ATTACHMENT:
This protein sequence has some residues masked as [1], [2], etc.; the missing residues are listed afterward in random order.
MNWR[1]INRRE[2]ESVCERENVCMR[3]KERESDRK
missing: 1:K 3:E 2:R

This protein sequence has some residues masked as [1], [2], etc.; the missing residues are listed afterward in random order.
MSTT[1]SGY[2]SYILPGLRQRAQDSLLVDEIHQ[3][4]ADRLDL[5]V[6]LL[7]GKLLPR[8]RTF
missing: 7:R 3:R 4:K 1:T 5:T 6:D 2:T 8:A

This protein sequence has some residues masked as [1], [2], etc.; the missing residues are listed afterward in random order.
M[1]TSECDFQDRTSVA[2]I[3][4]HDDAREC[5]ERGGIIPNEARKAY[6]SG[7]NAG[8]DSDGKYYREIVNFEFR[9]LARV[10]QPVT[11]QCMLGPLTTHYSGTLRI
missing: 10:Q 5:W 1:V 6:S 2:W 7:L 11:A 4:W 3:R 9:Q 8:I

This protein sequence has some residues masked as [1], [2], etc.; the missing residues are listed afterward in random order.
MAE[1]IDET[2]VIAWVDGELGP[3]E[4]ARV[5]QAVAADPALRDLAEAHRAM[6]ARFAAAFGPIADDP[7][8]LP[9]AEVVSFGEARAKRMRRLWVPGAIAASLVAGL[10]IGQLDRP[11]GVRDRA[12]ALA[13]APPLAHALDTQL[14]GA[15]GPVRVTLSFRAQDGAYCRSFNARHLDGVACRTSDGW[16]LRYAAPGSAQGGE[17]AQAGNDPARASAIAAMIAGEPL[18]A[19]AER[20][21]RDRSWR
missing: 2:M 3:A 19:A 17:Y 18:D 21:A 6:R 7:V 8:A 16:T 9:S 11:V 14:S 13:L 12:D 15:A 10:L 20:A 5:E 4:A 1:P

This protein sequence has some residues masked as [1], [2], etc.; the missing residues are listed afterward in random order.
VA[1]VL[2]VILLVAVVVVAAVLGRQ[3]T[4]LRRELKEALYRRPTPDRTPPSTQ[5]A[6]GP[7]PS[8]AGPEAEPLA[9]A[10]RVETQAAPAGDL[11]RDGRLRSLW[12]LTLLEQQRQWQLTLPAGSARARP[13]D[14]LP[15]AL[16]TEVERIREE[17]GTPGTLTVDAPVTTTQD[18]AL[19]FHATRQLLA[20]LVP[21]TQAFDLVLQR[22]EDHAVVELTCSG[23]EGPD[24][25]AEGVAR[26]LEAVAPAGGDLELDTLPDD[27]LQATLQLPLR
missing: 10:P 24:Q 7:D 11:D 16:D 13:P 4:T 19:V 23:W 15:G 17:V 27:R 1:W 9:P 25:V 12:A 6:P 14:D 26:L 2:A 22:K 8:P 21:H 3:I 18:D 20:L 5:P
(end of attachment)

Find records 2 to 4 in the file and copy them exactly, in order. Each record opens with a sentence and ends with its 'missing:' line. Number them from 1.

This protein sequence has some residues masked as [1], [2], etc.; the missing residues are listed afterward in random order.
MSTT[1]SGY[2]SYILPGLRQRAQDSLLVDEIHQ[3][4]ADRLDL[5]V[6]LL[7]GKLLPR[8]RTF
missing: 7:R 3:R 4:K 1:T 5:T 6:D 2:T 8:A

This protein sequence has some residues masked as [1], [2], etc.; the missing residues are listed afterward in random order.
M[1]TSECDFQDRTSVA[2]I[3][4]HDDAREC[5]ERGGIIPNEARKAY[6]SG[7]NAG[8]DSDGKYYREIVNFEFR[9]LARV[10]QPVT[11]QCMLGPLTTHYSGTLRI
missing: 10:Q 5:W 1:V 6:S 2:W 7:L 11:A 4:W 3:R 9:Q 8:I

This protein sequence has some residues masked as [1], [2], etc.; the missing residues are listed afterward in random order.
MAE[1]IDET[2]VIAWVDGELGP[3]E[4]ARV[5]QAVAADPALRDLAEAHRAM[6]ARFAAAFGPIADDP[7][8]LP[9]AEVVSFGEARAKRMRRLWVPGAIAASLVAGL[10]IGQLDRP[11]GVRDRA[12]ALA[13]APPLAHALDTQL[14]GA[15]GPVRVTLSFRAQDGAYCRSFNARHLDGVACRTSDGW[16]LRYAAPGSAQGGE[17]AQAGNDPARASAIAAMIAGEPL[18]A[19]AER[20][21]RDRSWR
missing: 2:M 3:A 19:A 17:Y 18:D 21:A 6:R 7:V 8:A 16:T 9:S 11:V 14:S 13:L 12:D 15:A 10:L 20:A 5:E 4:A 1:P